Berry Picking 101

From a young age my mom would always drag me to go berry picking. It felt like such a chore because it required us to be up at 7 am on the weekend, and it would be a 2-3 hour excursion.

But the aftermath was always pleasant one - fresh fruit, strawberry cheesecake, homemade strawberry sauce for ice cream and pasta (yes, odd combination but a great one) and blueberry perogies. 


As I get older, I find myself appreciating those moments a little more and come the realization the importance of eating in season and supporting our local farmers. Perhaps my mother has been the underlining influence for Thrive With The Seasons and I'm slowly coming to realize it. 

I want to keep up my family picking tradition and start taking advantage of the summer fruit. Last weekend I planned a blueberry and raspberry picking adventure. There are numerous farms not far from Vancouver and I picked the most convenient one - Driediger Farms in Langley. I still feel like a newbie driving around Vancouver, so the more direct route the better. 

If you're interested in picking your own fruit, there are a few tips I would recommend. 

🍓 Do your research

Before you head over to the farm, call in advance to ensure their U Pick program is still on. Sometimes certain fruit seasons end early or they've simply been picked. 

🍓 Get there early

The earlier the better. Beat the crowd, pick in peace and get the best berries! There are a lot of parents that bring their kids about 2 hours after opening. When I went on Sunday, I was one of the first to arrive. It was pleasant not to wait in line and I had an entire row all to myself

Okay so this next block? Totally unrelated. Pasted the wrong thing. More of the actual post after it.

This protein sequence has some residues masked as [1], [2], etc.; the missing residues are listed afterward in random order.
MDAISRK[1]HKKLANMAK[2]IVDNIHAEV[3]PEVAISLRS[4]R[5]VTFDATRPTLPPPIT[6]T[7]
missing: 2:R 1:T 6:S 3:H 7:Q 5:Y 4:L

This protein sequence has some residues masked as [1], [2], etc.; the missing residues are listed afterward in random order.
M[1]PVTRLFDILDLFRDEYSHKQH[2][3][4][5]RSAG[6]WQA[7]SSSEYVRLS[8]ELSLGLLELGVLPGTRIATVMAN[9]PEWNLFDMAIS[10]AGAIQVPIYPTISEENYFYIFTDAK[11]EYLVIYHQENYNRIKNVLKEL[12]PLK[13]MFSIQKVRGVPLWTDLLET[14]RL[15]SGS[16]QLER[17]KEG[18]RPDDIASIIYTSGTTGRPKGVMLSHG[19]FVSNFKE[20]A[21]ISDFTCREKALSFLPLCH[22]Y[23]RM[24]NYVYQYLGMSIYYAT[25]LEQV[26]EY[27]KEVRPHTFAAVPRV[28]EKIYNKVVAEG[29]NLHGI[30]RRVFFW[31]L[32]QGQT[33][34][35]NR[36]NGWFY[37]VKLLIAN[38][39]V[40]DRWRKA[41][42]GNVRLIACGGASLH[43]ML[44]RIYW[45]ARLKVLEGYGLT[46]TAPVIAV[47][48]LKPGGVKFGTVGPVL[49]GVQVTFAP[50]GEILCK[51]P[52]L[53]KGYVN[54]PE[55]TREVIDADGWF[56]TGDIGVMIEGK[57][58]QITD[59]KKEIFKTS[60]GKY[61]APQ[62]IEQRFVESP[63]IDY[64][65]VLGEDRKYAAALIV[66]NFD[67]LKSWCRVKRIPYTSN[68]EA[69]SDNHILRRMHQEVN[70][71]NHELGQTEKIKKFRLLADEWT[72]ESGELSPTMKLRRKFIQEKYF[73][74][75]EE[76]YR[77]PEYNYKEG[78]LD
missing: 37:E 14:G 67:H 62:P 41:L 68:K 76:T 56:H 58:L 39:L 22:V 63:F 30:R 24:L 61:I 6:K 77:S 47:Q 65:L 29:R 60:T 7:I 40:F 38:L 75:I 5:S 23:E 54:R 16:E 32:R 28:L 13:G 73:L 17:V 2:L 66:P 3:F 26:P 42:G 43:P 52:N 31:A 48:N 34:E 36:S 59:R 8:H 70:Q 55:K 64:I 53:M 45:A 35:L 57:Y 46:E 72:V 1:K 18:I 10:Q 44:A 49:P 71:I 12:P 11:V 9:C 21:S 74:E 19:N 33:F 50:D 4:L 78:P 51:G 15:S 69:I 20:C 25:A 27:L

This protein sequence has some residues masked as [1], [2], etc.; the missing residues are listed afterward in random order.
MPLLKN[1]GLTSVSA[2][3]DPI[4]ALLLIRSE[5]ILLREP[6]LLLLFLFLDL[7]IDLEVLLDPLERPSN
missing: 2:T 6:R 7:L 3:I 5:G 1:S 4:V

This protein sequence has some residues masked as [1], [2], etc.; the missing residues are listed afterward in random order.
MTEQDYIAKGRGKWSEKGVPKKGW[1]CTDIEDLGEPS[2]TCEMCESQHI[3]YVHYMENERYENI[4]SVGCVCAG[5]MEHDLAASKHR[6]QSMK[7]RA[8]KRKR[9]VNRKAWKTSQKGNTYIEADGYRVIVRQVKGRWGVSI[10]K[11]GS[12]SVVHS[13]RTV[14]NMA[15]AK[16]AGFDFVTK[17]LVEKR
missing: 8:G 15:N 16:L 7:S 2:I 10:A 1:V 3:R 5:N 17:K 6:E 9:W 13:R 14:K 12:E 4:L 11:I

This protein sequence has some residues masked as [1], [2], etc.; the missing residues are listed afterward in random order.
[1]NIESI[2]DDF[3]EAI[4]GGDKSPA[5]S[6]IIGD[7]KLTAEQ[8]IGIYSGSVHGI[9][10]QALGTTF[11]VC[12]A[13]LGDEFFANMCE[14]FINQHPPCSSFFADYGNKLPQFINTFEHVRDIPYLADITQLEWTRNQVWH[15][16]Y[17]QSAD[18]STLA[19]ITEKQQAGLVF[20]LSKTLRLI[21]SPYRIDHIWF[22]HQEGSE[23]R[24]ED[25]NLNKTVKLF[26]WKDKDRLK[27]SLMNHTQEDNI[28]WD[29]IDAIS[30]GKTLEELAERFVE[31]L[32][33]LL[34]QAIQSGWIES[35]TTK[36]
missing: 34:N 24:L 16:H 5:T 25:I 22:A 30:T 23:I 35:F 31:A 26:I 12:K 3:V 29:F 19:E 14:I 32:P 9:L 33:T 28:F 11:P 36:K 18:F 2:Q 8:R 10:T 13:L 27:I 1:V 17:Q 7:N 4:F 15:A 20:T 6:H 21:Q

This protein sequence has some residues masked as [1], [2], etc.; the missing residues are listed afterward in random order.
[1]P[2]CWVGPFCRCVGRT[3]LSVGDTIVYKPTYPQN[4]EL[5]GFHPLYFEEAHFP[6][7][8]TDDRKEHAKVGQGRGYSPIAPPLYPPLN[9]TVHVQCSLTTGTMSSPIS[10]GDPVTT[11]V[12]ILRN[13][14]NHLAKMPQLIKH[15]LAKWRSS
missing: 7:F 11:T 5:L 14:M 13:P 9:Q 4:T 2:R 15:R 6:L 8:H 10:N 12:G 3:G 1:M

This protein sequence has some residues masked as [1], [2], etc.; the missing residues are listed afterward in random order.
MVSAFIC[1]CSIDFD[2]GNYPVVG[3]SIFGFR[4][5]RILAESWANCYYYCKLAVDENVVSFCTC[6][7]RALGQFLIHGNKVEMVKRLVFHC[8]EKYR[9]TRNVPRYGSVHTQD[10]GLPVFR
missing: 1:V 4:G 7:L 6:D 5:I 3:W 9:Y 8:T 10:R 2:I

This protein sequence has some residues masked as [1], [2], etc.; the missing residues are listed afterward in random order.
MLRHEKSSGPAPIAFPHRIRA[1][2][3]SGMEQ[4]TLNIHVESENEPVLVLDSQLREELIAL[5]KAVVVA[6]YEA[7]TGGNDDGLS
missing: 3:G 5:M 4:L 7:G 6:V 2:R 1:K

🍓 Dress accordingly

Out on the farm the weather can vary. Make sure you got yourself covered for any type of weather. Within my 1.5 hour visit, it went from rain jacket weather to short sleeve to sweater weather. Just keep the forecast in mind.


🍓 Picking the ripest raspberries

Ripe raspberries are brightly coloured and slide off the stem easily. If you struggle to pull them off the stem, they aren't ready yet. The entire berry should be consistently coloured. 

🍓 Picking the ripest blueberries

Since blueberries grow in clusters, not all of the berries will ripen at the same time. Some clusters may contain both green and ripe fruit. A blueberry is ripe when it is completely blue in colour, from the stem end to the outer, opposite of the stem. Keep in mind that blueberries do not ripen when they have been picked. If the blueberries have green or red near the stem end, do not pick them yet.

Ripe blueberries feel firm to the touch, rather than soft or mushy. Ripe blueberries taste sweet; unripe blueberries will not have much flavour or sweetness.